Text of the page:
Paul Ryan: “Ayn who?”
At Georgetown on Thursday, Congressman Paul Ryan gave his much-anticipated talk about the Republican budget he designed and that he has defended as embodying the Catholic social justice principle of subsidiarity — something more than a few Catholics, including the U.S. hierarchy, have found hard to believe.
Several good things have emerged from this episode, it seems to me: One is that a Catholic university was once again an arena for a vigorous debate on contested issues, and I suspect a lot of folks have learned a good deal about Catholic social teaching that we didn’t know before — something to keep in mind when folks start clamoring for certain speakers to be barred from Catholic campuses.
Another good thing: Ryan himself seemed to alter some of his rhetoric, being careful to add words like “solidarity” to his rather “lobotomized” version of subsidiarity. Though as Michael Sean Winters notes, matching deeds to his words would be the important next step.
And perhaps best of all, Ryan seemed to discover the humility of prudential judgment, noting: “What I have to say about the social doctrine of the Church is from the viewpoint of a Catholic in politics applying my understanding to the problems of the day.”
This seems critical, and it’s good to see Ryan’s comrades taking up this line. “Let’s stop the easy moralistic posturing,” as First Things’ Joseph Knippenberg advised the bishops. Indeed. Especially since we need to use that easy moral posturing for the opposition to health care reform, the contraception mandate, and of course the incipient Nazi and Stalinist terror that is set to descend upon us from the White House at any moment.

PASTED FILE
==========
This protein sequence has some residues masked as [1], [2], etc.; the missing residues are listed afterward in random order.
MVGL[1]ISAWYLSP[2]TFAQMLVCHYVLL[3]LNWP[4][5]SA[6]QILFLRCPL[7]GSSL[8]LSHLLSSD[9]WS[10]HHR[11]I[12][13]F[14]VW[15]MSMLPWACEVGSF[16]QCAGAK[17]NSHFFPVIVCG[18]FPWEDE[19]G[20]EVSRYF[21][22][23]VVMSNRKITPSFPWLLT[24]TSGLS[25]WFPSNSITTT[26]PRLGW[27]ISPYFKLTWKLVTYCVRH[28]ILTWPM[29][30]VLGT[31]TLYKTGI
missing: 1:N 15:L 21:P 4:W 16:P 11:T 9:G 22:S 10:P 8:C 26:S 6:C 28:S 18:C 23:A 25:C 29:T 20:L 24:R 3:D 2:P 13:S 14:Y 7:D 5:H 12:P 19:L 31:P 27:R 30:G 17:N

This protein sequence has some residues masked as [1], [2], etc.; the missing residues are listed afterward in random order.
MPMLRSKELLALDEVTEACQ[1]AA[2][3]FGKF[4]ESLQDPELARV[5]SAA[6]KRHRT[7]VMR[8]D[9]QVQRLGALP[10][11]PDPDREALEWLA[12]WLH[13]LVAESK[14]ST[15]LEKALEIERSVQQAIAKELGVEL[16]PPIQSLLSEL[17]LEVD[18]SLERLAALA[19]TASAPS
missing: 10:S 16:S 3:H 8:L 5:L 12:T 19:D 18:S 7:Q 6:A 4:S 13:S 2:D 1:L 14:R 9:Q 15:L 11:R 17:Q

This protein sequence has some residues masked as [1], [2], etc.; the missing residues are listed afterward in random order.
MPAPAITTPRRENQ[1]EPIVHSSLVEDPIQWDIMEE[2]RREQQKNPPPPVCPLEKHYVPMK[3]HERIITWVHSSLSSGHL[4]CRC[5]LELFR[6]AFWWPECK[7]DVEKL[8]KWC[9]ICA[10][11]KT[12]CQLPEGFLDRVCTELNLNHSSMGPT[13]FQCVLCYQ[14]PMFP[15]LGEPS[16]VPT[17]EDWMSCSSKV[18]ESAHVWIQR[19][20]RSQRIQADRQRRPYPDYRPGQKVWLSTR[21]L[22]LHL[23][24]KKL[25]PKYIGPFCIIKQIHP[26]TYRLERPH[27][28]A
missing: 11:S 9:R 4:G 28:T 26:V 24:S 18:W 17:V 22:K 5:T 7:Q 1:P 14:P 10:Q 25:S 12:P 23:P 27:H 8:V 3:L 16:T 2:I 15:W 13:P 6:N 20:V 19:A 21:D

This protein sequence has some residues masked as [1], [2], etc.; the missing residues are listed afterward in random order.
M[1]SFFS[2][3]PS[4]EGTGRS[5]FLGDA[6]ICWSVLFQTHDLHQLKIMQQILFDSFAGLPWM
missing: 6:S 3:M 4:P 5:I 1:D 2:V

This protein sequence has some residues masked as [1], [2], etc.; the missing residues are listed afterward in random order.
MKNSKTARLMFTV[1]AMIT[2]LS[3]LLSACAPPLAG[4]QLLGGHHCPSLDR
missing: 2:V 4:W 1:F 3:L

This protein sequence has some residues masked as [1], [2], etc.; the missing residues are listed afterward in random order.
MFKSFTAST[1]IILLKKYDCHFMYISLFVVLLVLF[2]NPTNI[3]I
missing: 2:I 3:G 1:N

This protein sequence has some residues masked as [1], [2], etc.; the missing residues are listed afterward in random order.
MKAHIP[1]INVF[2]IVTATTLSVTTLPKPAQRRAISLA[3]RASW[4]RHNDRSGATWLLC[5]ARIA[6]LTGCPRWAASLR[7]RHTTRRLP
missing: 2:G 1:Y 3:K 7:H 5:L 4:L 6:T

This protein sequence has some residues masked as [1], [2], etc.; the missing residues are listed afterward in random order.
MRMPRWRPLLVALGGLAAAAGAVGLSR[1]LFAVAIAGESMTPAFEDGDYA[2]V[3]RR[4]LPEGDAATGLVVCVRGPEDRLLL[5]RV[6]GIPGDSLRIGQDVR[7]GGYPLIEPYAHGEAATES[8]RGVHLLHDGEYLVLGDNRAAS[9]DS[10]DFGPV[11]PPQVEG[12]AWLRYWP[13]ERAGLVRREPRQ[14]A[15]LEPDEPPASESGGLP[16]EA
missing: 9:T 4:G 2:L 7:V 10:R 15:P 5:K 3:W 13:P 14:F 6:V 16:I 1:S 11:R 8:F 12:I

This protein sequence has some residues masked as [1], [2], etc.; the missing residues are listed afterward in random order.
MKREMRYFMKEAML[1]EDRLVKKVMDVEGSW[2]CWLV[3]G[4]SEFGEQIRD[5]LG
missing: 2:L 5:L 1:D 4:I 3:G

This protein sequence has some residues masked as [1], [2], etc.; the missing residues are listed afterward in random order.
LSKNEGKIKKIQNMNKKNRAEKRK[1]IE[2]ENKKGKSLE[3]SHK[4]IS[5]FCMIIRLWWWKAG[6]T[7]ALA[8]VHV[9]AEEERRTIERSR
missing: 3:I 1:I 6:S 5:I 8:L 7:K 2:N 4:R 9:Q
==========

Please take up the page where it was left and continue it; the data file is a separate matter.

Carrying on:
My favorite development, however, is that this whole saga gave Rep. Ryan a chance to debunk that noxious myth that he is a disciple of the goddess of all things libertarian and irreligious, Ayn Rand. As he told National Review this week, it’s an “urban legend”:
“I reject her philosophy,” Ryan says firmly. “It’s an atheist philosophy. It reduces human interactions down to mere contracts and it is antithetical to my worldview. If somebody is going to try to paste a person’s view on epistemology to me, then give me Thomas Aquinas. Don’t give me Ayn Rand.”
Knippenberg is glad that we can finally be rid of that “canard,” and at MOJ Rick Garnett rips into those who have associated Ryan with Rand. At the scrupulously non-partisan Catholic Vote site, Joshua Mercer takes Ryan’s critics to task:
I earnestly hope that Father Reese and others will now stopping pushing this urban legend now that Paul Ryan has categorically rejected it. Trying to paint Paul Ryan as a bloodthirsty capitalist with no mercy or compassion for the poor might be effective propaganda, but we as Catholics have a responsibility to not bear false witness.
And that’s in addition to these gems that ThinkProgress helpfully gathered:
“The reason I got involved in public service, by and large, if I had to credit one thinker, one person, it would be Ayn Rand,” Ryan said at a D.C. gathering four years ago honoring the author of “Atlas Shrugged” and “The Fountainhead.”
“I give out ‘Atlas Shrugged’ as Christmas presents, and I make all my interns read it. Well… I try to make my interns read it.” — a 2003 interview with The Weekly Standard.
So maybe Ryan and his allies embrace Orwell more than Ayn Rand?
PS: The Aquinas hug is nice, too. But as Esquire’s Charles Pierce notes, Saint Thomas may not provide Ryan much cover.